So, you want a carbine . . .


So you want a personal protection carbine . . .

I recommend you build one.  Perhaps not from scratch, but from specifically selected groups of parts.  Youtube is FULL of informative videos on assembling every aspect of the AR-15 platform carbine.   You’ll know your platform intimately.

In this post, while I may include some technical information, it is not a step by step “how to” assembly, but a guiding light on how to decide what you need, and why you need it so you’re not wasting your money.


Before I get into the suggested management plan of your new carbine project – I want to lay a biblical reference on you regarding the passion for one’s choice of armament in a time of need:  This comes from 1 Samuel, chapter 21:8-9.  Hat tip to a good friend for pointing out this little bit of humor in an otherwise perilous situation for David.

Most people are aware of who Kind David was in the Bible.  You may remember he killed Goliath, took Goliath’s sword and cut off his head.  Did you know King David was an apparent connoisseur of weaponry?   Do you know what became of Goliath’s sword?

Well, the sword went to be kept at the temple after Goliath was killed.  Now, fast forward to the time when Saul (Israel’s bad king), wanted David dead.  David is now on the run and needs a way to defend himself and some food to sustain himself . . .   David goes to the temple, tells the Priest he’s on a secret mission and needs some provisions.  All they have for armament is Goliath’s sword, which David was previously “ahem” . . . familiar with.  This sword was apparently something else given David’s response . . .

1 Samuel 21:8-9

“8 David asked Ahimelek, “Don’t you have a spear or a sword here? I haven’t brought my sword or any other weapon, because the king’s mission was urgent.”

9 The priest replied, “The sword of Goliath the Philistine, whom you killed in the Valley of Elah, is here; it is wrapped in a cloth behind the ephod. If you want it, take it; there is no sword here but that one.”

David said, “There is none like it; give it to me.”

Almost like a movie scene, the hero busts into the scene looking for a weapon, only to find the pinnacle of weaponry and exclaim “THERE IS NONE LIKE IT – GIVE. IT. TO. ME.”

Anyway, may you feel that familiar and passionate about your personal protection firearm.—————————————————————-

Humor aside, let’s jump into the meat and potatoes of this post.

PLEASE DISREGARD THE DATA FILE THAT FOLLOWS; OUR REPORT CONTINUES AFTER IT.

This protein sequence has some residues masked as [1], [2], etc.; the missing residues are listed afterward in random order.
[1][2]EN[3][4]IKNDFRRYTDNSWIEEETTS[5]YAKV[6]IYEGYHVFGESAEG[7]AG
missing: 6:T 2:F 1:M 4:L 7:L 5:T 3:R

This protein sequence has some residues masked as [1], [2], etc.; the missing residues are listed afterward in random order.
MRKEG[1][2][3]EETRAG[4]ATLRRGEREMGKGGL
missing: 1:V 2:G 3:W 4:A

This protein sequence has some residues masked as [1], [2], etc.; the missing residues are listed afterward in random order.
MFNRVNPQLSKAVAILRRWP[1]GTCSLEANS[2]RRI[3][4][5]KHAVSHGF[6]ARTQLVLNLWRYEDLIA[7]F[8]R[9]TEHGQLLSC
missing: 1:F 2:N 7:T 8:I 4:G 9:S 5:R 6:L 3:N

Let’s look at a few bigger picture things before jumping into recommendations:


Why are you after a defensive / AR-15 type carbine?  What do you hope to accomplish in buying or better yet, building a carbine?  Most say, “well, I want to protect my family in hard times”.  Good answer.  No more need be said.  If you’re looking to build or buy a novelty gun, stop reading.


In what capacity do you see yourself doing that task?  By yourself?  With a group of neighborhood watch individuals?  In built up areas?  In wide open, rural areas?  The “I don’t know” or “it could be both” are perfectly good answers.  If you analyze the potential situations you could run across in SHTF, it becomes apparent that you need a personal protection carbine that does “many things well”, and only a very few set of things “not the best” – This is known as “general purpose”.

Weapons that are not general purpose for security efforts in SHTF – short little 8.5” pistol AR’s, or 24” accurized bolt action rifles with 50mm optics, or shotguns.  While these tools all have their place, they are specialized for a couple applications, whereas an AR-15 with moderate optics is suited to do many more things.  None of these items are bad, they just have a list of tasks that they are better suited for.  I want a carbine that I can use up close and at distance if I had to in a SHTF / WROL environment.

(by the way – the 3 options I’m going to suggest today all fit the ‘general purpose’ bill)

What’s your budget?: 

  1. I don’t have a pot to piss in.  or  (broke)
  2. I have a pot to piss in, but no hand sanitizer or  (fixed income)
  3. I have a pot, hand sanitizer and can even afford toilet paper.  (I’m a ‘baller’)